This Lower Merion Pediatrician Runs a Cheese Company in His Basement

Here’s how Dr. Emiliano Tatar turned his hobby into a thriving side business.

At the bottom of a narrow staircase and through a door, two large knee-high white boots sit on a black mat soaked in a sanitizing solution. Dr. Emiliano Tatar must step into these boots before entering a space that, though small, has everything he needs: two refrigerators, a large sink and a stainless steel workspace.

Tatar is an artisanal anomaly. From the basement of his home on Mercer Road in Merion Station, he turns milk into aged cheeses. A pediatrician by trade, Tatar took up his rather unusual hobby five years ago. Now his handiwork can be found on menus and in stores throughout the area via his Merion Park Cheese Company.

Tatar shares a love of cheese and charcuterie with his wife. “We were sort of known for having cheese plates,” he jokes.

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So he began experimenting. “You get these kits to make ricotta, mozzarella—things that don’t need any aging. It’s basically like cooking or baking,” he says. “I just fell in love with it.”

As he gained confidence, Tatar looked to branch out. Encouraged by friends and family, he sought out an FDA-approved location, initially making his cheese at Nana’s Kitchen at the Kaiserman Jewish Community Center in Wynnewood. But it wasn’t long before he realized he’d need his own spot. After conferring with the Pennsylvania Department of Agriculture, contractors converted a portion of his basement into a sanitized space that meets FDA guidelines.

One of his two refrigerators is modified to control temperature and humidity, serving as a cave for aging cheese. There’s also a vat where Tatar heats milk. A thermometer snakes out of one side, gauging its progress. When it heats to the right temperature, Tatar adds cultures. “That’s part of the art—which culture to put in—because cultures modify flavor and texture,” he says.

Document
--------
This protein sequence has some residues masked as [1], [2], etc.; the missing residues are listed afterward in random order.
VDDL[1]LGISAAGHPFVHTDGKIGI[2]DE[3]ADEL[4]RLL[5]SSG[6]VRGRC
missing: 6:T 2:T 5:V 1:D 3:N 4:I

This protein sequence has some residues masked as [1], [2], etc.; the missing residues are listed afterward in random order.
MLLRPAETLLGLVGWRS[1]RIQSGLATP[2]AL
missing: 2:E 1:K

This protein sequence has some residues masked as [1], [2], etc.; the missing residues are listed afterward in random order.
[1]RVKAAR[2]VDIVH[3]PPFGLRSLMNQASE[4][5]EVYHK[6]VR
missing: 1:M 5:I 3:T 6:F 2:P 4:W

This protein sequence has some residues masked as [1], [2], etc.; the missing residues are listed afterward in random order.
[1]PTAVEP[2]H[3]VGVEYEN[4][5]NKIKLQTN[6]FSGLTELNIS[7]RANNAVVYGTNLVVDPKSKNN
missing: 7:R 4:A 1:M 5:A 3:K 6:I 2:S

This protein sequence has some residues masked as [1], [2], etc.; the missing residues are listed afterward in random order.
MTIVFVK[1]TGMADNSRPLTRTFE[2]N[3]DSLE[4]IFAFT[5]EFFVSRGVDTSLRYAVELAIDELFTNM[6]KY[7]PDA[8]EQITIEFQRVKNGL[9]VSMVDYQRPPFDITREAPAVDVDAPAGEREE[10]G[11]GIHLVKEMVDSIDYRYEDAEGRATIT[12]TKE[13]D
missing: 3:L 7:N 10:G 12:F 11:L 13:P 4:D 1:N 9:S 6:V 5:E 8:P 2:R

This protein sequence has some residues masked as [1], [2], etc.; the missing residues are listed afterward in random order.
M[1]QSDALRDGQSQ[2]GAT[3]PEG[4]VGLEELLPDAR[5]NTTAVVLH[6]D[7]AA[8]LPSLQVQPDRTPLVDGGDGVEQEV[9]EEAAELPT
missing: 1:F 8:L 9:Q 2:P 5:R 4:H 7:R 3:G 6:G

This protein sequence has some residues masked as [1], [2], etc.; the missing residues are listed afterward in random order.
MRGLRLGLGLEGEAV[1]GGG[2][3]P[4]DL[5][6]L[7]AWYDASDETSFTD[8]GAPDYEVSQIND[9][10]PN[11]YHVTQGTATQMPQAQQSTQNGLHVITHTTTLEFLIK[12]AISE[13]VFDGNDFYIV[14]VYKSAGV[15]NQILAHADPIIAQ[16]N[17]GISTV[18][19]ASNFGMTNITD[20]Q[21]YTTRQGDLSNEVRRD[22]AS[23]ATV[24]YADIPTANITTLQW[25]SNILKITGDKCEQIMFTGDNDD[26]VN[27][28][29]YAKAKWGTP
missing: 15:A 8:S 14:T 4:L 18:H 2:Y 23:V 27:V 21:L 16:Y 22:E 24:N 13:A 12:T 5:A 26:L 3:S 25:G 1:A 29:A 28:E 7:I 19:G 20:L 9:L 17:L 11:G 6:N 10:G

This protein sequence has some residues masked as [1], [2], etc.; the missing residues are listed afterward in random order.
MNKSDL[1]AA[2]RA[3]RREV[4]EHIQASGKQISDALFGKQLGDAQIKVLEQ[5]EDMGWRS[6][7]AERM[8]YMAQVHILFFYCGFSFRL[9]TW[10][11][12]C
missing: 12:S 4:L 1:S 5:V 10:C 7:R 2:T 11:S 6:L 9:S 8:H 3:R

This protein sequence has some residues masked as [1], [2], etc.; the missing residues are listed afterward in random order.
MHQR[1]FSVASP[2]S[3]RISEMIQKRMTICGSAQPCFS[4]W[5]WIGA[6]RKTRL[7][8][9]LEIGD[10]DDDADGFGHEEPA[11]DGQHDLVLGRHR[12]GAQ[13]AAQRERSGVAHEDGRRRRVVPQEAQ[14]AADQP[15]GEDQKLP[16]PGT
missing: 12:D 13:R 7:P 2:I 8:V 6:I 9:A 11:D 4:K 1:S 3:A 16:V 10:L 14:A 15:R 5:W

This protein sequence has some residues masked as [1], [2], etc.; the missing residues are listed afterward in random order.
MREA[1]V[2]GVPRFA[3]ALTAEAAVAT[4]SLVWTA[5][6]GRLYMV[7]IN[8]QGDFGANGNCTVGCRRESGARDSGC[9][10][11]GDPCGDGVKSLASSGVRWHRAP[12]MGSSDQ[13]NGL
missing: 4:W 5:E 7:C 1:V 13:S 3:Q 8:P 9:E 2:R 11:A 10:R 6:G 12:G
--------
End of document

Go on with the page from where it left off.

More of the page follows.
Later, Tatar adds rennet, an enzyme that helps the milk turn into curds, which he then separates from the whey before placing the curds into rounded molds. Those molds form the wheels, which must then age and form a rind.

Tatar’s Mercer Road cheese is aged 90 days. His Martha Street variety, aged 60 days, is made in collaboration with the Philadelphia restaurant, Martha, and its fermented beer. In September, Tatar debuted Cynwyd Knoll, for grating over food. “It’s an incredibly fun cheese to make,” he says.

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While Mercer Road and Martha Street come in large wheels, Cynwyd Knoll is a small ball covered in pepper, the curd mixed with garlic to give it its flavor. All three are made from milk Tatar sources from a farm in Plumsteadville by way of Oreland. The owner of a small-batch Armenian yogurt-maker Erivan Dairy orders an additional 40 gallons of milk for Tatar, who makes a pick-up several times a month.

Merion Park makes 80-100 pounds of cheese every month. Tatar sells to Bibou, Di Bruno Bros., Tired Hands Brew Café and other area restaurants and retailers. “Every batch is going to be a little different,” he says. “I don’t have a factory or tons of ways to control my environment.”

“Every batch is going to be a little different. I don’t have a factory or tons of ways to control my environment.”

To learn the cheese-making process, Tatar turned to the Internet and books. He also stumbled upon a community of cheese enthusiasts and tapped the expertise of the Farm at Doe Run’s Samuel Kennedy. “I think he’s the best cheese maker in Pennsylvania and one of the best in the country,” says Tatar.

The two first met at a biannual cheese event in Philadelphia. “I could tell he had a lot of passion for his product and a lot of enthusiasm for the cheese industry in general,” says Kennedy, who helps produce Doe Run’s dozen or so cheeses, many of which have won awards.

Kennedy offers advice, tasting Tatar’s products when he can. He recently threw in his two cents as Tatar developed Cynwyd Knoll. “He’s going through the same stress that I’m going through,” says Kennedy. “He’s just going through it for 80 pounds—I’m going through it for 5,000.”

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But it’s good stress. “Right now, I’m in a very happy place,” says Tatar.

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